Though their work with inmates has been suspended during the Covid-19 pandemic, Italian theatremakers celebrated Prison Theatre Day online and vow to continue once restrictions are lifted, as Nick Awde discovers
As Italy went into lockdown to combat the spread of coronavirus, protests erupted in prisons across the country on March 8 and 9 as authorities stopped or limited normal family visits. Even without a crisis, prisons are institutions where access is a constant problem, particularly for social charities and education and social theatre programmes.
“As theatre and cultural workers, we have had no access to the prisons since the beginning of March, as all activities have been suspended,” says Vito Minoia, coordinator of the International Network Theatre in Prison. “It was a necessary measure to protect health inside the facilities but right now there is much distress as we have seen from the disturbances.”
Minoia is based at the University of Urbino in Marche, an Italian province that has been badly affected by the coronavirus, where last year he organised, with the Italian Centre of the International Theatre Institute, the official celebration of World Theatre Day on March 27 in the state prison in nearby Pesaro.
‘Once the coronavirus emergency in Italy is over, when it comes to prisons we have no lack of a cultural tradition to draw on’ – Vito Minoia, International Network Theatre in Prison
“Although this year we have had to cancel Prison Theatre Day, which coincides with World Theatre Day, we have invited colleagues to publish on Facebook pages, websites and blogs, videos of shows, rehearsals and interviews – or just articles and photographs that show the workshop experience in prisons.”
Minoia’s work focuses on theatre as an educational tool for people in the criminal justice system, linking into the country’s National Coordination of Theatre in Prison. “Until the crisis, we were working in Pesaro prison with two groups. The first group is made up of men and women in the criminal justice system, developing work on the relationship between theatre and sports with the involvement of university students from Urbino studying sports, movement and health sciences. The second group is working on a self-education programme through a collective drama-creation project.”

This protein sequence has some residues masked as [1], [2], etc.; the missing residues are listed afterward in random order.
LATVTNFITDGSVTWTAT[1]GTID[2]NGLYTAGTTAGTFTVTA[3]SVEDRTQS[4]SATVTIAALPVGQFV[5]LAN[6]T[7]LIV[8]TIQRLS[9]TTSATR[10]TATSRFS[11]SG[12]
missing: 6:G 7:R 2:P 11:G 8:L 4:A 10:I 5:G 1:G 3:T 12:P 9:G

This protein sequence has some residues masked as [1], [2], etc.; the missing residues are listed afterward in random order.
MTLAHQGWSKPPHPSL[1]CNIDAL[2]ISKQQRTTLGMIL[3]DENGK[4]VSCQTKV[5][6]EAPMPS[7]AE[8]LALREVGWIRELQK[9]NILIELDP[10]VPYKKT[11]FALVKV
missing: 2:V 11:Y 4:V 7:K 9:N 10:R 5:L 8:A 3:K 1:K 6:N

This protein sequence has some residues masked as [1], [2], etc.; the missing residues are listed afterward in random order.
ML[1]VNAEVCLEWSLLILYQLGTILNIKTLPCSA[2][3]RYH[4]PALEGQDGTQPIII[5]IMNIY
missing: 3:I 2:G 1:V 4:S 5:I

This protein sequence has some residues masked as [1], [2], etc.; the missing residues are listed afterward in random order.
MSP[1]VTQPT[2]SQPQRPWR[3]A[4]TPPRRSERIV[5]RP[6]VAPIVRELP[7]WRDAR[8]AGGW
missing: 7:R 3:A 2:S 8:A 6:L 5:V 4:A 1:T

Other projects include the Rassegna Nazionale Destini Incrociati, a three-day travelling festival to forge a dialogue between experiences of theatre in prison and thousands of spectators, and for last year’s Prison Theatre Day more than 100 events were organised in 16 Italian regions, involving 64 prisons and other institutions. This builds on a collective drama project in Pesaro prison that led in 2016 to the launch of the International Prize for Theatre in Prison.
Minoia says: “At this tragic moment, the long-term impact on our ability to work in the prisons is comparable to that on all other workers. Or maybe it will have a greater impact, considering that professional cultural and theatrical work is generally among the most precarious in Italy. The government is including in the emergency decrees allocations of benefits for entertainment workers and businesses, but we do not know if they will be enough to make up for the losses.
“But once the coronavirus emergency in Italy is over, when it comes to prisons we have no lack of a cultural tradition to draw on that will allow us to get out of this educational emergency with support for re-socialisation and awareness-raising policies through art and culture.”
Minoia adds: “This applies to everything in general – and not just in Italy. Could this be a good time to reconsider, through greater institutional support, how cultural heritage can improve our quality of life? Like theatre and dance, solidarity has no national boundaries, and education and social theatre with equal ethical and artistic purposes is an excellent model to bring people together.”